The entire concept was all on one page of my notebook: sketches, pricing models, tag lines and even people I should sell it to. I’ve put every idea from notes, books, speeches, and product sketches in an indexed notebook since I read a post by Tim Ferriss two years ago.

10 things every entrepreneur needs to try

– Neil Patel is a serial entrepreneur who blogs about business at Quick Sprout and is the co-founder of KISSmetrics. This article originally appeared here. The views expressed are his own. –

Being an entrepreneur obviously isn’t easy, which is why most people shy away from trying to be one. Before you throw out the idea of becoming an entrepreneur, make sure you check out the following free services and programs:

Microsoft Biz Spark

Whether you love or hate Microsoft, as an entrepreneur, you’ll need their software. For example, I always find myself using Excel, Word and PowerPoint. There really isn’t a day that goes by in which I’m not using one of those applications.

3 ways to help your startup succeed

– Stephanie Rabiner is a contributor to FindLaw’s Free Enterprise blog. FindLaw is a Thomson Reuters publication. This article originally appeared here. –

The number of startups has been steadily increasing, with 2010 boasting a 15-year high with 565,000 new startups each month.

Experts pin the growth on unemployment and dissatisfaction, but, according to CNN Money, experts also caution that starting a business out of desperation is not the right path to startup success.

Business tips from “The Demon” Gene Simmons

Gene Simmons – rocker, reality TV star and self-styled marketing genius – may be the shrewdest businessman to have donned face makeup and six-inch heels.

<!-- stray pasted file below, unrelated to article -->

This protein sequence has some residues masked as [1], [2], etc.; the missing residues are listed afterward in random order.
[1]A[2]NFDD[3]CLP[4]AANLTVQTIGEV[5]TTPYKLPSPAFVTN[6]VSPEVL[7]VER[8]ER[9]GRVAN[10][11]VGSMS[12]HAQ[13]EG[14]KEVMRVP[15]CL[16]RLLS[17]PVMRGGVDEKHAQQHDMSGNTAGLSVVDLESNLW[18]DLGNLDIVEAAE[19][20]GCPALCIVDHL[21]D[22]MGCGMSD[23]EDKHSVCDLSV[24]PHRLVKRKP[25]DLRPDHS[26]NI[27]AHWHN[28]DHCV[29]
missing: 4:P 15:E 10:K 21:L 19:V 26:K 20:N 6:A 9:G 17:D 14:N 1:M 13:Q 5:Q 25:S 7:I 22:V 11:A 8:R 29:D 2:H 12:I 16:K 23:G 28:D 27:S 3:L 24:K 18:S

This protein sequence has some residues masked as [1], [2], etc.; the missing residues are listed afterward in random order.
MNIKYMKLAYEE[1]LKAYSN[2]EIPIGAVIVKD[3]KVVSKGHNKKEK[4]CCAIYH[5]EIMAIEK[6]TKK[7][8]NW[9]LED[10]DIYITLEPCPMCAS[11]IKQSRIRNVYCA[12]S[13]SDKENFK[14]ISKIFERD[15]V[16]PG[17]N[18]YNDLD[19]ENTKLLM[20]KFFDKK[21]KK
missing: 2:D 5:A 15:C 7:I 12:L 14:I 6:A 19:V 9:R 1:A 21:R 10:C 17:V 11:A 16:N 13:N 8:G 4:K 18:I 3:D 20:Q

In the business world, as in music, Simmons boasts an impressive record. A classic immigrant rags-to-riches tale, he’s worked tirelessly over the last 36 years to turn the KISS brand into an empire. His former blood-spitting “Demon” alter ego now graces more than 2,500 different products such as ketchup, condoms, coffins and credit cards.

In addition to KISS album sales (over 100 million units sold), Simmons earns $100,000 per speaking engagement, and has more than half a dozen booked for 2011 already. Among his other non-musical ventures are estate planning (he is a co-founder of Cool Springs Life Equity Strategy), books, magazines and a handful of television projects.

Taking the entrepreneurial plunge

– Jeff Bussgang is a partner at Flybridge Capital Partners and the author of “Mastering the VC Game” and the blog “Seeing Both Sides“. The views expressed are his own. –

When to become an entrepreneur is a common quandary for many. For whatever reason, this issue has come up a great deal recently (recession-driven workforce dislocation?), so I thought I’d share a few thoughts that might help frame this critical decision.

I have concluded that being an entrepreneur is an irrational state of being. If human beings were purely rational, evaluative, value maximizing individuals (see Harvard Business School professor Michael Jensen’s paper on self-interest and human behavior), they would not start companies. If they sat down and did the expected value calculation by laying out the probability weighted outcomes of being an entrepreneur as compared to taking a safe job, it would not pencil out.